On our second visit to Ketchikan we met fellow kayakers Patrick and Danny from California and Mark from Ireland. Some good times were spent in the local coffee shop swapping stories and adventures.

We left Ketchikan on Jun 7th and made our way north to Cleveland Peninsula and past Meyers Chuck in Clarence Strait.

A 50 mile day took us through Ernest Sound and Seward Passage to Anan Creek Bear Observatory. Although we were too early in the season to see the black and brown bears feasting on salmon we did encounter two sets of brown bears with cubs.

On our way to Anan Creek we literally passed underneath a mother and her very young cub as they stood on a small headland looking down on us. Unfortunately the moment passed by all too quickly before they retreated into the forest.

         

After leaving Anan Creek and heading up Blake Channel we were able to spend 40 minutes watching a mother and adolescent cub as they grazed on the tall grass along the shoreline. An awesome experience!

Persistent headwinds in Blake Channel and Eastern Passage resulted in our not stopping at Wrangell in order to make up time. Through this scenic region we encountered some of the most abundant spring wildflowers of the trip and a thundering waterfall at Mill Creek.

A dramatic change in water colour heralded our reaching the heavily silted outflow of the Stikine River. Crossing Koknut Flats and Dry Strait we were often able to touch bottom with our paddles, even at high tide!

When grass started rising up from the water we knew we were in trouble and it almost seemed unavoidable when we had to lead our kayaks, having cut too close to Dry Island.

A very hot and sunny June 14th found us in Le Conte Bay, site of the southernmost calving glacier on the West Coast. As we navigated our way through the ice floes there was a never ending barrage of sound: a constant popping could be heard as the bergs melted and allowed trapped air to escape and the sound of running water was everywhere - both from streams along the shore and from little rivulets running down the bergs themselves as they melted.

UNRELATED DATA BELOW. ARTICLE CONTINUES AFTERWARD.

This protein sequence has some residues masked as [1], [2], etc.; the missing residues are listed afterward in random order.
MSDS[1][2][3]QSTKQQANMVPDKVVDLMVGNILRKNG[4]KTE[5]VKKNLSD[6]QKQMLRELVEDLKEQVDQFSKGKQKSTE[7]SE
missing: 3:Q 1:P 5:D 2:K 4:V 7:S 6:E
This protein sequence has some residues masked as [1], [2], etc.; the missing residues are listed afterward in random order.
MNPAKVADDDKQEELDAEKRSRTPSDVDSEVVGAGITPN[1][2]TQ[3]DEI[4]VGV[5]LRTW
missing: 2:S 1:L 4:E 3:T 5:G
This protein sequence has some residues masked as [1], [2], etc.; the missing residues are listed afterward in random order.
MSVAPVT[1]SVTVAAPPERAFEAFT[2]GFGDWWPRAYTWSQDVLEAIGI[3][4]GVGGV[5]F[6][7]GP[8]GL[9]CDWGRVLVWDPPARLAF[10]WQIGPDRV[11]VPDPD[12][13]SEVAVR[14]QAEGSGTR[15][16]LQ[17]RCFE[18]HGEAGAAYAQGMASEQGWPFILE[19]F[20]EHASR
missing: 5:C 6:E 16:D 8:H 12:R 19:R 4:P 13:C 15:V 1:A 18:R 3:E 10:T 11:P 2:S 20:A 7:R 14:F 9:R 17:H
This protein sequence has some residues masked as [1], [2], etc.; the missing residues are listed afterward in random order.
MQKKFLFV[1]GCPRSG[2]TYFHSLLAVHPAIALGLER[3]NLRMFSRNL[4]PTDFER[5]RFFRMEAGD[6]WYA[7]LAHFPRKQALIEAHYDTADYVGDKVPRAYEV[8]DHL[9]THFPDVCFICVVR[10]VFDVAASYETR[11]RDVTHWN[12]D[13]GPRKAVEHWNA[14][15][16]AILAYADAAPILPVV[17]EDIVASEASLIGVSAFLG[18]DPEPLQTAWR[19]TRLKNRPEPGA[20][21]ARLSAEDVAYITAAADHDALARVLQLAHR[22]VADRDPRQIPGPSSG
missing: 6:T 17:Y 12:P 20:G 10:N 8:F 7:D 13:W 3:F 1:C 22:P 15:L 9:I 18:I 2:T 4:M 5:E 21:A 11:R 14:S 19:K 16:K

As we made our way into the Bay the bergs became bigger and bigger and the passageways between them became smaller and smaller.

We watched as one large berg broke with ice rocketing 40 ft into the air before crashing down and rolling over before surging skyward again. After this sobering display we decided not to push on between these giants and gave up on viewing the Glacier headwall.

Le Conte Bay is a seal birthing area and we encountered many mothers and pups as we passed quietly through the ice floes.

The next day we kayaked over to Petersburg and had another orca encounter near the entrance to Wrangell Narrows.

In Petersburg we tracked down Scott Roberge of Tongass Kayak Adventures who had kindly agreed to hold a food package for us. Unfortunately we arrived at a busy time for Scott and were only able to sppend a breakfast gleaming some local knowledge from him. However his good friend Don Holmes generously took us in for our short stay in Petersburg.

 
Mother and adolescent brown bear, Blake Channel
   
     
Le Conte Bay
       
     

Petersburg Harbour with the Coast Mountains in background

Don is a school teacher and an avid kayaker, sailor and outdoorsman. We really enjoyed spending an afternoon with him hiking the Sand, Hill & Crane lakes of Mitkof Island and learnt a lot about local geology, flora, fauna and history.

Don has also been actively involved in the establishment of the Petersburg Marine Mammal Center and also runs a whale watching & fishing charter service in summer with M/V Juno.

Petersburg was a beautiful town to visit and we were treated to some awesome sunsets on Devil's Thumb and the Coast Mountains on the mainland.

 
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